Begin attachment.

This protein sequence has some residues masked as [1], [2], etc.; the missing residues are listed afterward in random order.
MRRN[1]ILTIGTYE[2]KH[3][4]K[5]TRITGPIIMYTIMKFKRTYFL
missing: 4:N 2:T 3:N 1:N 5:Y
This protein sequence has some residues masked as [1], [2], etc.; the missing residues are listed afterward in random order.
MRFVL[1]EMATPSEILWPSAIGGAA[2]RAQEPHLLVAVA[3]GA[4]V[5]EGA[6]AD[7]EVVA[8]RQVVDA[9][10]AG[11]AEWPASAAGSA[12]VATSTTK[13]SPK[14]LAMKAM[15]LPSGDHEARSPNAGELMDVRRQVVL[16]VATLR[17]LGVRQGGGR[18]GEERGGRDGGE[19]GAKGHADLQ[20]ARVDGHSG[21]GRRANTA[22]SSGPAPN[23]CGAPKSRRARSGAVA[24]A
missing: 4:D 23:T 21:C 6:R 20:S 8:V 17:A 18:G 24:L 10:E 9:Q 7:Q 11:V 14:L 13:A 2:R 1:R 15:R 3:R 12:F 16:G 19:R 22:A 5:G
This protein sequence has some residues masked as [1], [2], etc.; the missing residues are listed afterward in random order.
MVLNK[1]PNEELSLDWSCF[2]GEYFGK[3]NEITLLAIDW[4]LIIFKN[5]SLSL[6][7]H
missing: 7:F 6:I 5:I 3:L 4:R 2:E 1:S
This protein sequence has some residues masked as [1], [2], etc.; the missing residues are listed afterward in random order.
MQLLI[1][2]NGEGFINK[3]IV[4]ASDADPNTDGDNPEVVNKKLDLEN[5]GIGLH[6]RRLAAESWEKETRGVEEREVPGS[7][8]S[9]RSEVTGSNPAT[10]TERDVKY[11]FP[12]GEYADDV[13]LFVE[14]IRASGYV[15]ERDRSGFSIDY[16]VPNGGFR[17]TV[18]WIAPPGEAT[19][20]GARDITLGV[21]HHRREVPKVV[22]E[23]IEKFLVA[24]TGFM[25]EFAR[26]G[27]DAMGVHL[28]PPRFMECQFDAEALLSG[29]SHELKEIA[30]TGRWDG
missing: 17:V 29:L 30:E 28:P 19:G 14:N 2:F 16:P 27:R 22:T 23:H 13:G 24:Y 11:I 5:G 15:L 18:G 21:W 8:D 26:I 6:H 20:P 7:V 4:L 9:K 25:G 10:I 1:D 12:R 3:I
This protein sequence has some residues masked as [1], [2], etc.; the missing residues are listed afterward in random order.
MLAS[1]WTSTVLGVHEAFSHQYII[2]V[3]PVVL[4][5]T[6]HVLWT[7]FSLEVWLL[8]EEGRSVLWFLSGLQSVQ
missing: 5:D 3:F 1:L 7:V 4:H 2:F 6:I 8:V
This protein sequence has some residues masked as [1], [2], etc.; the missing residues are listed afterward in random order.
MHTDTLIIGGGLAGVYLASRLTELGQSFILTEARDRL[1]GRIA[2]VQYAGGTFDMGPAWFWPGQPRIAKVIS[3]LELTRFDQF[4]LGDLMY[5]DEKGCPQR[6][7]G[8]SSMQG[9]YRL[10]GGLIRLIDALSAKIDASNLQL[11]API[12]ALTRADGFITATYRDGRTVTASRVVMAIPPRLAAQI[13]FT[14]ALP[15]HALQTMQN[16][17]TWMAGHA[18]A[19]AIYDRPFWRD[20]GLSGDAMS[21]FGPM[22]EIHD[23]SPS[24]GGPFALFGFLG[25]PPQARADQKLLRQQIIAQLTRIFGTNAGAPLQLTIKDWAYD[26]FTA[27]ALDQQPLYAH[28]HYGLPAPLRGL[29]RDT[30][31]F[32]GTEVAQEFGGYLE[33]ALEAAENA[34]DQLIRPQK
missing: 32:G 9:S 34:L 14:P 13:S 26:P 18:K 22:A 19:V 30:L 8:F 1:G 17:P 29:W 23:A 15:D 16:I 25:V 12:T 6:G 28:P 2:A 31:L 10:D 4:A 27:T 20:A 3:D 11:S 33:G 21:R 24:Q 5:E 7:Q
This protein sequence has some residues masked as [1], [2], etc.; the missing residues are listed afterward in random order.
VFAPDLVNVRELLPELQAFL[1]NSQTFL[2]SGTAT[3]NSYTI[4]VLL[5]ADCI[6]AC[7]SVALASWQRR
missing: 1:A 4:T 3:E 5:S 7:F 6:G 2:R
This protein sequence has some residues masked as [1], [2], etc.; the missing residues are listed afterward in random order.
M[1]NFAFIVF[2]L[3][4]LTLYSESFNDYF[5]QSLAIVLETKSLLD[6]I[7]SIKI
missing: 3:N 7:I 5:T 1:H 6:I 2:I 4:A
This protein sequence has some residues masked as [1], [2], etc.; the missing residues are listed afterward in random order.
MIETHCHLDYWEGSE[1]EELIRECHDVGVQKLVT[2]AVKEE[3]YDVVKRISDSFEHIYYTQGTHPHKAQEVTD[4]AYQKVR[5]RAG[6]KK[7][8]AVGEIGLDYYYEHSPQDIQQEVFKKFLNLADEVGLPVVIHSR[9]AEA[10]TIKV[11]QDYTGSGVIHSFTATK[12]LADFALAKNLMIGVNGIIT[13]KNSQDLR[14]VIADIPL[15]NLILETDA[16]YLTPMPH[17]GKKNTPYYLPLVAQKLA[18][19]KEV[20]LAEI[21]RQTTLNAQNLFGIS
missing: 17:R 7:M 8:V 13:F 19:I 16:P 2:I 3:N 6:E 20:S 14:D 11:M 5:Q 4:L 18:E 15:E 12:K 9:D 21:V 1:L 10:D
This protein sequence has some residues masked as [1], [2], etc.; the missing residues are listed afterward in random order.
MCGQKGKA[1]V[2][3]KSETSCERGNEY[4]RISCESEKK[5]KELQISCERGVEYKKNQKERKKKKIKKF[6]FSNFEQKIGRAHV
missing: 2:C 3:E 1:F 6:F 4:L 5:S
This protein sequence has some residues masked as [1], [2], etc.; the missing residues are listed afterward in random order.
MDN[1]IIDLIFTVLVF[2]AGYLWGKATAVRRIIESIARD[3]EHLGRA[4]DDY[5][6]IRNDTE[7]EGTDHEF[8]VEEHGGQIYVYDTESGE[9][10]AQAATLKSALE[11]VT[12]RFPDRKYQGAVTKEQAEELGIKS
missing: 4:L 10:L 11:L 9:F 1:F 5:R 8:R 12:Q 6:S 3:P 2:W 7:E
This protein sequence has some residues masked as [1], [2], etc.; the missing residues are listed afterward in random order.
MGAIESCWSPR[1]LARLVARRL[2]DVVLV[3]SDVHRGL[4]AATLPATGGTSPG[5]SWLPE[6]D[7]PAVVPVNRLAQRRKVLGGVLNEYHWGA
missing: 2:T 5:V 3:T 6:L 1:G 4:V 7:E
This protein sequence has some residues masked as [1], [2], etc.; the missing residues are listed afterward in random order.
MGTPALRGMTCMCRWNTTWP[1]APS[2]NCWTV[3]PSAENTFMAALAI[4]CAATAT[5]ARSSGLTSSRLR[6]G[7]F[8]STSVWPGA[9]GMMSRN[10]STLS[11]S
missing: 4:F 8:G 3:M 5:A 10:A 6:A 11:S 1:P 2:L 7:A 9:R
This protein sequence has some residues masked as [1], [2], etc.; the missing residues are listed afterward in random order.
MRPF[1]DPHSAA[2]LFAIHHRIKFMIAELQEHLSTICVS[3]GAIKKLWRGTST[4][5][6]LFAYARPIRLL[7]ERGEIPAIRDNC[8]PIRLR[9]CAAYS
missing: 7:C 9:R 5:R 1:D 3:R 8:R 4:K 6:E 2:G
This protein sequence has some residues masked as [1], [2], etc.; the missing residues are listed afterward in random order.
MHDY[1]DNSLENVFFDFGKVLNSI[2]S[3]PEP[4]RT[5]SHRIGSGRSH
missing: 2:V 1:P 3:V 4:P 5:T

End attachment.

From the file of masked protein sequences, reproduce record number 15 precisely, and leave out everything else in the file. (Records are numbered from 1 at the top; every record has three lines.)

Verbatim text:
This protein sequence has some residues masked as [1], [2], etc.; the missing residues are listed afterward in random order.
MHDY[1]DNSLENVFFDFGKVLNSI[2]S[3]PEP[4]RT[5]SHRIGSGRSH
missing: 2:V 1:P 3:V 4:P 5:T